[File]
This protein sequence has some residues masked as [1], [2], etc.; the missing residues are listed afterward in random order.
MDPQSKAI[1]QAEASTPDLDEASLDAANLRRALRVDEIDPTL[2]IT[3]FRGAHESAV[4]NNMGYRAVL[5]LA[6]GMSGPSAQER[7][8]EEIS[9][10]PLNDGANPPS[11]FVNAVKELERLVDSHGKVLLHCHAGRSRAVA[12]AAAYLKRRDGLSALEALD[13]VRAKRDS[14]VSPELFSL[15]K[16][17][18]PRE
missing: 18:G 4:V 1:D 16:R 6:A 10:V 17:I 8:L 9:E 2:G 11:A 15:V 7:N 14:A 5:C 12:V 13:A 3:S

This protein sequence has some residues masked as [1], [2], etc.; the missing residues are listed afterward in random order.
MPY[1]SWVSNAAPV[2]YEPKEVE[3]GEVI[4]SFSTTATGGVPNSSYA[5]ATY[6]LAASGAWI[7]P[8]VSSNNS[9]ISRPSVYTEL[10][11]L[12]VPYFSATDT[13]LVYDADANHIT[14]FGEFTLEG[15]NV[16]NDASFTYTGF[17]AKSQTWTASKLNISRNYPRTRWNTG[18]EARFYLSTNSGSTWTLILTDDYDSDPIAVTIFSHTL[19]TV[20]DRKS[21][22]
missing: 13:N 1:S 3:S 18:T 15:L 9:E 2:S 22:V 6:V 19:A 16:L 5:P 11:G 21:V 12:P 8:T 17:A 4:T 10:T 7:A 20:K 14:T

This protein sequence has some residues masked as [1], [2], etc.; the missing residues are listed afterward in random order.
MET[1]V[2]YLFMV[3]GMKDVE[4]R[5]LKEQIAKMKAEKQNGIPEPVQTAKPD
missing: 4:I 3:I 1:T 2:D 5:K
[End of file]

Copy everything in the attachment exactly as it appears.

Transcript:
This protein sequence has some residues masked as [1], [2], etc.; the missing residues are listed afterward in random order.
MDPQSKAI[1]QAEASTPDLDEASLDAANLRRALRVDEIDPTL[2]IT[3]FRGAHESAV[4]NNMGYRAVL[5]LA[6]GMSGPSAQER[7][8]EEIS[9][10]PLNDGANPPS[11]FVNAVKELERLVDSHGKVLLHCHAGRSRAVA[12]AAAYLKRRDGLSALEALD[13]VRAKRDS[14]VSPELFSL[15]K[16][17][18]PRE
missing: 18:G 4:V 1:D 16:R 6:A 10:V 17:I 8:L 9:E 2:G 11:A 15:V 7:N 14:A 5:C 12:V 13:A 3:S

This protein sequence has some residues masked as [1], [2], etc.; the missing residues are listed afterward in random order.
MPY[1]SWVSNAAPV[2]YEPKEVE[3]GEVI[4]SFSTTATGGVPNSSYA[5]ATY[6]LAASGAWI[7]P[8]VSSNNS[9]ISRPSVYTEL[10][11]L[12]VPYFSATDT[13]LVYDADANHIT[14]FGEFTLEG[15]NV[16]NDASFTYTGF[17]AKSQTWTASKLNISRNYPRTRWNTG[18]EARFYLSTNSGSTWTLILTDDYDSDPIAVTIFSHTL[19]TV[20]DRKS[21][22]
missing: 13:N 1:S 3:S 18:T 15:L 9:E 2:S 22:V 6:V 19:A 16:L 5:P 11:G 21:V 12:P 8:T 17:A 4:T 10:T 7:A 20:K 14:T

This protein sequence has some residues masked as [1], [2], etc.; the missing residues are listed afterward in random order.
MET[1]V[2]YLFMV[3]GMKDVE[4]R[5]LKEQIAKMKAEKQNGIPEPVQTAKPD
missing: 4:I 3:I 1:T 2:D 5:K